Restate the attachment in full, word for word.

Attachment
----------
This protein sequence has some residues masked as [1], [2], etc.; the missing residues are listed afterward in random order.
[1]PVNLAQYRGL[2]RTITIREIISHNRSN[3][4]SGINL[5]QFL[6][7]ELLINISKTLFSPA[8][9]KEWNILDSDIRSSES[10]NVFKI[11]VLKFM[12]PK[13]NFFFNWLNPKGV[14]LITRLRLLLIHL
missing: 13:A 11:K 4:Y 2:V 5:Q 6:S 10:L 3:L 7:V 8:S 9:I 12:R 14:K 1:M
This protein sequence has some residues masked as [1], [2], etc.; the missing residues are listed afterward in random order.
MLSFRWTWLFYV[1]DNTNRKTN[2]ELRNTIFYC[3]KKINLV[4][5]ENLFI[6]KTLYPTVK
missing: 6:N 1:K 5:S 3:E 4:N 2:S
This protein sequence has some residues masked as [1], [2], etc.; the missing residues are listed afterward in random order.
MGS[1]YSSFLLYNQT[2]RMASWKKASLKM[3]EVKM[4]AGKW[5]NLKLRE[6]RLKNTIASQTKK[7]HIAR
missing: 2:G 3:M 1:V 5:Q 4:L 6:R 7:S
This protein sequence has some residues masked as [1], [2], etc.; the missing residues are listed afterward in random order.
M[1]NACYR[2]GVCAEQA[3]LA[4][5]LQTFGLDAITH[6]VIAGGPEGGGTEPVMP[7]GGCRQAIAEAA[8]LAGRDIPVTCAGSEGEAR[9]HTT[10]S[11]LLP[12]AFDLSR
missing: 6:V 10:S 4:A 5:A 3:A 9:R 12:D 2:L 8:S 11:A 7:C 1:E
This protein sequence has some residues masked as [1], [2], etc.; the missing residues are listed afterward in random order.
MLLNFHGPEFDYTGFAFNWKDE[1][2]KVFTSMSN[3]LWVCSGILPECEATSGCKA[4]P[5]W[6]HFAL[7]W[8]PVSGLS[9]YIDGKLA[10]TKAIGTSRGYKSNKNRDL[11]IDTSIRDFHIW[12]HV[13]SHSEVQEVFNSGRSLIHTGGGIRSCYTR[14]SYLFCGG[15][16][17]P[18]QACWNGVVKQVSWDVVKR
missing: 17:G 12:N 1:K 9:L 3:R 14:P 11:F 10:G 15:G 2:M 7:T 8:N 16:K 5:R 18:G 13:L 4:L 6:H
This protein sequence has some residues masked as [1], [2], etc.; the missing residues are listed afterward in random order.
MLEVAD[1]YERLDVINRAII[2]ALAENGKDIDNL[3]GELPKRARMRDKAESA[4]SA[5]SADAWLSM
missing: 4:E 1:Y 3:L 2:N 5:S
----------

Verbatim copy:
This protein sequence has some residues masked as [1], [2], etc.; the missing residues are listed afterward in random order.
[1]PVNLAQYRGL[2]RTITIREIISHNRSN[3][4]SGINL[5]QFL[6][7]ELLINISKTLFSPA[8][9]KEWNILDSDIRSSES[10]NVFKI[11]VLKFM[12]PK[13]NFFFNWLNPKGV[14]LITRLRLLLIHL
missing: 13:A 11:K 4:Y 2:V 5:Q 6:S 10:L 3:L 7:V 8:S 9:I 12:R 14:K 1:M
This protein sequence has some residues masked as [1], [2], etc.; the missing residues are listed afterward in random order.
MLSFRWTWLFYV[1]DNTNRKTN[2]ELRNTIFYC[3]KKINLV[4][5]ENLFI[6]KTLYPTVK
missing: 6:N 1:K 5:S 3:E 4:N 2:S
This protein sequence has some residues masked as [1], [2], etc.; the missing residues are listed afterward in random order.
MGS[1]YSSFLLYNQT[2]RMASWKKASLKM[3]EVKM[4]AGKW[5]NLKLRE[6]RLKNTIASQTKK[7]HIAR
missing: 2:G 3:M 1:V 5:Q 4:L 6:R 7:S
This protein sequence has some residues masked as [1], [2], etc.; the missing residues are listed afterward in random order.
M[1]NACYR[2]GVCAEQA[3]LA[4][5]LQTFGLDAITH[6]VIAGGPEGGGTEPVMP[7]GGCRQAIAEAA[8]LAGRDIPVTCAGSEGEAR[9]HTT[10]S[11]LLP[12]AFDLSR
missing: 6:V 10:S 4:A 5:A 3:A 9:R 12:D 2:L 8:S 11:A 7:C 1:E
This protein sequence has some residues masked as [1], [2], etc.; the missing residues are listed afterward in random order.
MLLNFHGPEFDYTGFAFNWKDE[1][2]KVFTSMSN[3]LWVCSGILPECEATSGCKA[4]P[5]W[6]HFAL[7]W[8]PVSGLS[9]YIDGKLA[10]TKAIGTSRGYKSNKNRDL[11]IDTSIRDFHIW[12]HV[13]SHSEVQEVFNSGRSLIHTGGGIRSCYTR[14]SYLFCGG[15][16][17]P[18]QACWNGVVKQVSWDVVKR
missing: 17:G 12:N 1:K 9:L 3:R 14:P 11:F 10:G 15:G 2:M 7:T 8:N 16:K 5:R 18:G 13:L 4:L 6:H
This protein sequence has some residues masked as [1], [2], etc.; the missing residues are listed afterward in random order.
MLEVAD[1]YERLDVINRAII[2]ALAENGKDIDNL[3]GELPKRARMRDKAESA[4]SA[5]SADAWLSM
missing: 4:E 1:Y 3:L 2:N 5:S